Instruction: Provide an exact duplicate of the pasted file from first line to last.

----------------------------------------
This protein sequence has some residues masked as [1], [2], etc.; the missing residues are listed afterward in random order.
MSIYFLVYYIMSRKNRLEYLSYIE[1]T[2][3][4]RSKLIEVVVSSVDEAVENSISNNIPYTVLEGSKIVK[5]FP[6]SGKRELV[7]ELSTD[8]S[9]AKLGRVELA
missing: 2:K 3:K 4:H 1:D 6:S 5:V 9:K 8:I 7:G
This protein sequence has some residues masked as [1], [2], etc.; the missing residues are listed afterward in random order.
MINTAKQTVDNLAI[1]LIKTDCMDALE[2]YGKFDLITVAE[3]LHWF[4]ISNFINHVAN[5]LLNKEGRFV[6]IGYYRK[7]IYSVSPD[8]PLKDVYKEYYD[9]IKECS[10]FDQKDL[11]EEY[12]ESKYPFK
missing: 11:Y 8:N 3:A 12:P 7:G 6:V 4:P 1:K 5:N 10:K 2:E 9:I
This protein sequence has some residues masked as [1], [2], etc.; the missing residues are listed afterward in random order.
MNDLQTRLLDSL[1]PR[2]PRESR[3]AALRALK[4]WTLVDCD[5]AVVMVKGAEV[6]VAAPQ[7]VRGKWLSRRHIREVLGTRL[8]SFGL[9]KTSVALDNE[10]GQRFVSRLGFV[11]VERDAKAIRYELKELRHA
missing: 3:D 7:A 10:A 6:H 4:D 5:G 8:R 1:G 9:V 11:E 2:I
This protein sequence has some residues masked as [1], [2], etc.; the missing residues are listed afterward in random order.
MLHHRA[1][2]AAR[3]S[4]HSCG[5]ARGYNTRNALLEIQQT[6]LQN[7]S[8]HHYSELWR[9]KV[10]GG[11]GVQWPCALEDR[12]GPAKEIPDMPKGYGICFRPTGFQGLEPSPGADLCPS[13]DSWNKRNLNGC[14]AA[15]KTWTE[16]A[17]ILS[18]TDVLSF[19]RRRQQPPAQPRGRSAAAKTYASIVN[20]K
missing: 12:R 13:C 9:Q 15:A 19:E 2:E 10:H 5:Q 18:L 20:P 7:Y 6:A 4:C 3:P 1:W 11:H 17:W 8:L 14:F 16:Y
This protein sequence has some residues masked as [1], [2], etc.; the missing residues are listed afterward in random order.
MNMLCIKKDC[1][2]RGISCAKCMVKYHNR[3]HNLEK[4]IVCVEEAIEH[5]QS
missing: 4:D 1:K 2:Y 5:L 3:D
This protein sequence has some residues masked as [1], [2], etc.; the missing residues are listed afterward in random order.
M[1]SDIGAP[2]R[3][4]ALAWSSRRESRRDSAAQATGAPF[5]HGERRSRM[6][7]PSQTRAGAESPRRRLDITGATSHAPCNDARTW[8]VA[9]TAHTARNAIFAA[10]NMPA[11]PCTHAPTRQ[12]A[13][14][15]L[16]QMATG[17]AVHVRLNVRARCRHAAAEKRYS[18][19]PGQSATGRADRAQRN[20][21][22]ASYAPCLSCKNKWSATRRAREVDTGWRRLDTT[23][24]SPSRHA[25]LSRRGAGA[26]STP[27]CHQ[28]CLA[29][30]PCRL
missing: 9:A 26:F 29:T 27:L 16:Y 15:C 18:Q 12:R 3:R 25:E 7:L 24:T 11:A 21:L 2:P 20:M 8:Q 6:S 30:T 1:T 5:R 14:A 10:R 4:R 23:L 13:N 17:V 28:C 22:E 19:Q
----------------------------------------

This protein sequence has some residues masked as [1], [2], etc.; the missing residues are listed afterward in random order.
MSIYFLVYYIMSRKNRLEYLSYIE[1]T[2][3][4]RSKLIEVVVSSVDEAVENSISNNIPYTVLEGSKIVK[5]FP[6]SGKRELV[7]ELSTD[8]S[9]AKLGRVELA
missing: 2:K 3:K 4:H 1:D 6:S 5:V 9:K 8:I 7:G
This protein sequence has some residues masked as [1], [2], etc.; the missing residues are listed afterward in random order.
MINTAKQTVDNLAI[1]LIKTDCMDALE[2]YGKFDLITVAE[3]LHWF[4]ISNFINHVAN[5]LLNKEGRFV[6]IGYYRK[7]IYSVSPD[8]PLKDVYKEYYD[9]IKECS[10]FDQKDL[11]EEY[12]ESKYPFK
missing: 11:Y 8:N 3:A 12:P 7:G 6:V 4:P 1:K 5:N 10:K 2:E 9:I
This protein sequence has some residues masked as [1], [2], etc.; the missing residues are listed afterward in random order.
MNDLQTRLLDSL[1]PR[2]PRESR[3]AALRALK[4]WTLVDCD[5]AVVMVKGAEV[6]VAAPQ[7]VRGKWLSRRHIREVLGTRL[8]SFGL[9]KTSVALDNE[10]GQRFVSRLGFV[11]VERDAKAIRYELKELRHA
missing: 3:D 7:A 10:A 6:H 4:D 5:G 8:R 1:G 9:V 11:E 2:I
This protein sequence has some residues masked as [1], [2], etc.; the missing residues are listed afterward in random order.
MLHHRA[1][2]AAR[3]S[4]HSCG[5]ARGYNTRNALLEIQQT[6]LQN[7]S[8]HHYSELWR[9]KV[10]GG[11]GVQWPCALEDR[12]GPAKEIPDMPKGYGICFRPTGFQGLEPSPGADLCPS[13]DSWNKRNLNGC[14]AA[15]KTWTE[16]A[17]ILS[18]TDVLSF[19]RRRQQPPAQPRGRSAAAKTYASIVN[20]K
missing: 12:R 13:C 9:Q 15:A 19:E 2:E 10:H 5:Q 18:L 20:P 7:Y 6:A 4:C 3:P 1:W 11:H 17:W 8:L 14:F 16:Y
This protein sequence has some residues masked as [1], [2], etc.; the missing residues are listed afterward in random order.
MNMLCIKKDC[1][2]RGISCAKCMVKYHNR[3]HNLEK[4]IVCVEEAIEH[5]QS
missing: 4:D 1:K 2:Y 5:L 3:D
This protein sequence has some residues masked as [1], [2], etc.; the missing residues are listed afterward in random order.
M[1]SDIGAP[2]R[3][4]ALAWSSRRESRRDSAAQATGAPF[5]HGERRSRM[6][7]PSQTRAGAESPRRRLDITGATSHAPCNDARTW[8]VA[9]TAHTARNAIFAA[10]NMPA[11]PCTHAPTRQ[12]A[13][14][15]L[16]QMATG[17]AVHVRLNVRARCRHAAAEKRYS[18][19]PGQSATGRADRAQRN[20][21][22]ASYAPCLSCKNKWSATRRAREVDTGWRRLDTT[23][24]SPSRHA[25]LSRRGAGA[26]STP[27]CHQ[28]CLA[29][30]PCRL
missing: 9:A 26:F 29:T 27:L 16:Y 15:C 18:Q 12:R 3:R 25:E 7:L 24:T 11:A 21:L 2:P 20:M 8:Q 6:S 30:T 1:T 5:R 14:A 10:R 4:R 23:L 13:N 17:V 28:C 22:E 19:Q